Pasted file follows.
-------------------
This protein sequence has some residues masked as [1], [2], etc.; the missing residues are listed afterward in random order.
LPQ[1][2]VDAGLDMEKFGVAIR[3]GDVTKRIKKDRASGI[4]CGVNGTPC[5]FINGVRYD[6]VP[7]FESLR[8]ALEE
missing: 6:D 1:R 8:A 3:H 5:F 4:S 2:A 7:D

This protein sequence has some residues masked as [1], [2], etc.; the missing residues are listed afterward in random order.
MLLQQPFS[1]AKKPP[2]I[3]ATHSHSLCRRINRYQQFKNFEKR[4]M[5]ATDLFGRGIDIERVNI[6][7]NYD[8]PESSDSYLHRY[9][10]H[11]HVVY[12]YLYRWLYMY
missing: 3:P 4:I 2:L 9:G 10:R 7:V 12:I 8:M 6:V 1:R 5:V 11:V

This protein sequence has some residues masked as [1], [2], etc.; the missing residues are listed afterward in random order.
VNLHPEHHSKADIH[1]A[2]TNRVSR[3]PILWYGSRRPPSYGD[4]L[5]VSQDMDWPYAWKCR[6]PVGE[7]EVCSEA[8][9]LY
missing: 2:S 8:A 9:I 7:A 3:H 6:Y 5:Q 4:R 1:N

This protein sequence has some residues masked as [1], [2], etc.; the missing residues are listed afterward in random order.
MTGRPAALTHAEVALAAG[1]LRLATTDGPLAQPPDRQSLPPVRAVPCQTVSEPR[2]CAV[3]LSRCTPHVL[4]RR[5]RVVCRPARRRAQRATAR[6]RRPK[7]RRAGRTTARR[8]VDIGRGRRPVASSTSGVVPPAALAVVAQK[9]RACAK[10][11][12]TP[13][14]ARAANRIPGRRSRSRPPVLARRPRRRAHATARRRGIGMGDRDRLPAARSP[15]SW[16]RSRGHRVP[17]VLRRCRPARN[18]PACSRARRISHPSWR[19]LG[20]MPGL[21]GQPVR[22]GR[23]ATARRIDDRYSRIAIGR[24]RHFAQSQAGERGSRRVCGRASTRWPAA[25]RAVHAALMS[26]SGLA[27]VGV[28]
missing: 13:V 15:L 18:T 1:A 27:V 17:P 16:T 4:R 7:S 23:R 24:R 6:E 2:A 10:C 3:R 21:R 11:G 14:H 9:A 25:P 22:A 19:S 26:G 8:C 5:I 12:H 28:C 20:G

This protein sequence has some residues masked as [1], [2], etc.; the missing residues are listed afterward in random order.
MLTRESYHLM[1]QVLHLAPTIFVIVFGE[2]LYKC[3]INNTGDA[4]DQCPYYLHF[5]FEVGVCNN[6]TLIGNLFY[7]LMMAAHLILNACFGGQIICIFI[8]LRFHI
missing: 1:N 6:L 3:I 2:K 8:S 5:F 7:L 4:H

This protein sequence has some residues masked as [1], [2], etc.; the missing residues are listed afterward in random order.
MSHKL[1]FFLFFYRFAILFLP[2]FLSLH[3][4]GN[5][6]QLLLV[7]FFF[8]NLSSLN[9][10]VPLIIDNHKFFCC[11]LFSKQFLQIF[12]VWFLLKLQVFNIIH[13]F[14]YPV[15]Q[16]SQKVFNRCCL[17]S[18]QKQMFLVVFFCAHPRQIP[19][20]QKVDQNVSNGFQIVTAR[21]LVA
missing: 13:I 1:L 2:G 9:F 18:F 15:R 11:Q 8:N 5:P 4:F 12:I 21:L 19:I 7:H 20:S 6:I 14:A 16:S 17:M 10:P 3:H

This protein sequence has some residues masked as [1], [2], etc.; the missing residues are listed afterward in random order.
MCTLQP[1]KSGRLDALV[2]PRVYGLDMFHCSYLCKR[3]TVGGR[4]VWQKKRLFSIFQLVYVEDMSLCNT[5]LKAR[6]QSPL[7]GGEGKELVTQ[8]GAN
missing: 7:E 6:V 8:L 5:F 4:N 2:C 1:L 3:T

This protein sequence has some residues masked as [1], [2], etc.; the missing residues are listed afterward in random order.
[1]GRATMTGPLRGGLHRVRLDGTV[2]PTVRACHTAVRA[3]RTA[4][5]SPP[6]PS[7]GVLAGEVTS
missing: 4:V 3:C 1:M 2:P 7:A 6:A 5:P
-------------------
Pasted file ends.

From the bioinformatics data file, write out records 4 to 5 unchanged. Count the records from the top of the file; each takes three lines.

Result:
This protein sequence has some residues masked as [1], [2], etc.; the missing residues are listed afterward in random order.
MTGRPAALTHAEVALAAG[1]LRLATTDGPLAQPPDRQSLPPVRAVPCQTVSEPR[2]CAV[3]LSRCTPHVL[4]RR[5]RVVCRPARRRAQRATAR[6]RRPK[7]RRAGRTTARR[8]VDIGRGRRPVASSTSGVVPPAALAVVAQK[9]RACAK[10][11][12]TP[13][14]ARAANRIPGRRSRSRPPVLARRPRRRAHATARRRGIGMGDRDRLPAARSP[15]SW[16]RSRGHRVP[17]VLRRCRPARN[18]PACSRARRISHPSWR[19]LG[20]MPGL[21]GQPVR[22]GR[23]ATARRIDDRYSRIAIGR[24]RHFAQSQAGERGSRRVCGRASTRWPAA[25]RAVHAALMS[26]SGLA[27]VGV[28]
missing: 13:V 15:L 18:T 1:A 27:V 17:P 16:T 4:R 7:S 23:R 24:R 6:E 2:A 10:C 3:R 21:R 11:G 14:H 9:A 25:P 22:A 19:S 26:G 8:C 5:I 12:H 28:C 20:G

This protein sequence has some residues masked as [1], [2], etc.; the missing residues are listed afterward in random order.
MLTRESYHLM[1]QVLHLAPTIFVIVFGE[2]LYKC[3]INNTGDA[4]DQCPYYLHF[5]FEVGVCNN[6]TLIGNLFY[7]LMMAAHLILNACFGGQIICIFI[8]LRFHI
missing: 1:N 6:L 3:I 2:K 8:S 5:F 7:L 4:H